Background: Our objective is to examine how persons diagnosed with Multiple Sclerosis (MS) and Parkinson's disease (PD) change residence following disease onset. We hypothesize that persons choose to change residence (locally or regionally) in different ways depending on whether or not they have been diagnosed with MS/PD. We also estimate the effects of residence change on measures of disease prevalence made at several different levels of geography.
Methods: Using fee-for service and hospitalization data, we identify cases of MS and PD between 1994 and 2004. Both of these case groups are matched to controls based on age, sex, socioeconomic status and municipality of residence. We tabulate and compare the changes of residence among persons in the case and control groups. We also use these data to estimate the effects that changes in residence have on disease prevalence at three different levels of geography.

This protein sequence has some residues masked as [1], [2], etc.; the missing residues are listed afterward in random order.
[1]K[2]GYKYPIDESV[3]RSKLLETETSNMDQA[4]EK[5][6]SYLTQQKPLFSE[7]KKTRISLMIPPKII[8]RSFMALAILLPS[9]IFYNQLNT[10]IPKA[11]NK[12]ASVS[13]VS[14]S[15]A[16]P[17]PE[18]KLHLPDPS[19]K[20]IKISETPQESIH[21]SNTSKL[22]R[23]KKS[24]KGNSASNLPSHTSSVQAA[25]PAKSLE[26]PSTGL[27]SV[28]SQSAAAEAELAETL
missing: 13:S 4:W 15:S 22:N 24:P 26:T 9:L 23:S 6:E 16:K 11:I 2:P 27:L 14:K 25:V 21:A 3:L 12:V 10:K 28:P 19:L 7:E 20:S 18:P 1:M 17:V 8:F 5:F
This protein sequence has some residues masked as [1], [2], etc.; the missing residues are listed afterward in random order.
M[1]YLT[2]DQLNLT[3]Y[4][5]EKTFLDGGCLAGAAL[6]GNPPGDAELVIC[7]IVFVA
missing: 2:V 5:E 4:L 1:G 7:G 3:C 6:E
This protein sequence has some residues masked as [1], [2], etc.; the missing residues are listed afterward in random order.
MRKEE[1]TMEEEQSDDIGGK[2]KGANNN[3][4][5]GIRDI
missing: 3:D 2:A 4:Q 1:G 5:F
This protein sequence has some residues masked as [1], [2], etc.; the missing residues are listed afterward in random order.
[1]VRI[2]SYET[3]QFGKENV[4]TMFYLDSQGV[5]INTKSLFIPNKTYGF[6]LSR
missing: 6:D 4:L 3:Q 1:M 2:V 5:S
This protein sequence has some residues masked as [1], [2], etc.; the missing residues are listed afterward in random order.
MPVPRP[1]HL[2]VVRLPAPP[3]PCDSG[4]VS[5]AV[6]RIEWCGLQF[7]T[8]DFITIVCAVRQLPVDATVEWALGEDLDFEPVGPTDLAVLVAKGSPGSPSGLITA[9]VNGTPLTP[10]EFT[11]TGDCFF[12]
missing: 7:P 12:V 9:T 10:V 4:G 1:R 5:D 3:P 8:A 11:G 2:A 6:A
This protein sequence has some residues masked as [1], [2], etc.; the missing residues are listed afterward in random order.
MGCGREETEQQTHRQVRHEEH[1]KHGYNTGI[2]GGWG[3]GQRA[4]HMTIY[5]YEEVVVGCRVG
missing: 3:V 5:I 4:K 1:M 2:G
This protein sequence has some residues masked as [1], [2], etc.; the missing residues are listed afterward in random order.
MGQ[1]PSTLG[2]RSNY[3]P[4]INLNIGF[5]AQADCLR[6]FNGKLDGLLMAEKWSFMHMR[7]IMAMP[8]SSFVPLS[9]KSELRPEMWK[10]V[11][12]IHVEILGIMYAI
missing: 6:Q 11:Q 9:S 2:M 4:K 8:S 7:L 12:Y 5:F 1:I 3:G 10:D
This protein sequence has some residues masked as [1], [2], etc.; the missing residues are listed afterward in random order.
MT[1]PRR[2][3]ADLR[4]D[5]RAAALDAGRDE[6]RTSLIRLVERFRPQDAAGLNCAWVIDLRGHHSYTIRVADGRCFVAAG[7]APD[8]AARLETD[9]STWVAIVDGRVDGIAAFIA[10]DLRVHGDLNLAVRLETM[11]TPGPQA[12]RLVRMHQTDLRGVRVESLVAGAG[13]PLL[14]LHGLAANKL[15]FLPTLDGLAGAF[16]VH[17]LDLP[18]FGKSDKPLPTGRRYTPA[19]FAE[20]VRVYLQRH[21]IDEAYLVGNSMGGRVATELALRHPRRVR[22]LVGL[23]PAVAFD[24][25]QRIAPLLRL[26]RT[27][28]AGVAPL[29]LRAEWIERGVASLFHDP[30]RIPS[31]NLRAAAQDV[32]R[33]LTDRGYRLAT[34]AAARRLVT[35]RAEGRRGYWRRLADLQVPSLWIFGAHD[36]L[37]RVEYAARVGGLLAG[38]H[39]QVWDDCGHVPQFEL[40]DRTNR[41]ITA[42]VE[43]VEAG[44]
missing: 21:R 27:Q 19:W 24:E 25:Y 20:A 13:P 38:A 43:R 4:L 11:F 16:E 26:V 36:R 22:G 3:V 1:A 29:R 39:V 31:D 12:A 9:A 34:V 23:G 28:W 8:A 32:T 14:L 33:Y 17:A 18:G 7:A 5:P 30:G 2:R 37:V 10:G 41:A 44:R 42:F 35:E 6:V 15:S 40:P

Results: Both MS and PD patients were more likely to change residence following disease onset compared to groups of matched controls (p<=0.001). Most changes of residence occur within the same municipality. The total magnitude of these changes is small, however, and is unlikely to affect estimates of disease prevalence; over our study period, the largest change in geographical prevalence estimates due to individual changes in residence was about 1%.
Conclusions: Persons diagnosed with MS and PD both have mobility characteristics that differ from those of their respective control groups, and in general, are more likely to move to or between Edmonton and Calgary, and less likely to move out of province. However, the balance of mobility characteristics of persons with PD and MS appear unlikely to greatly affect the patterns observed on maps of disease prevalence.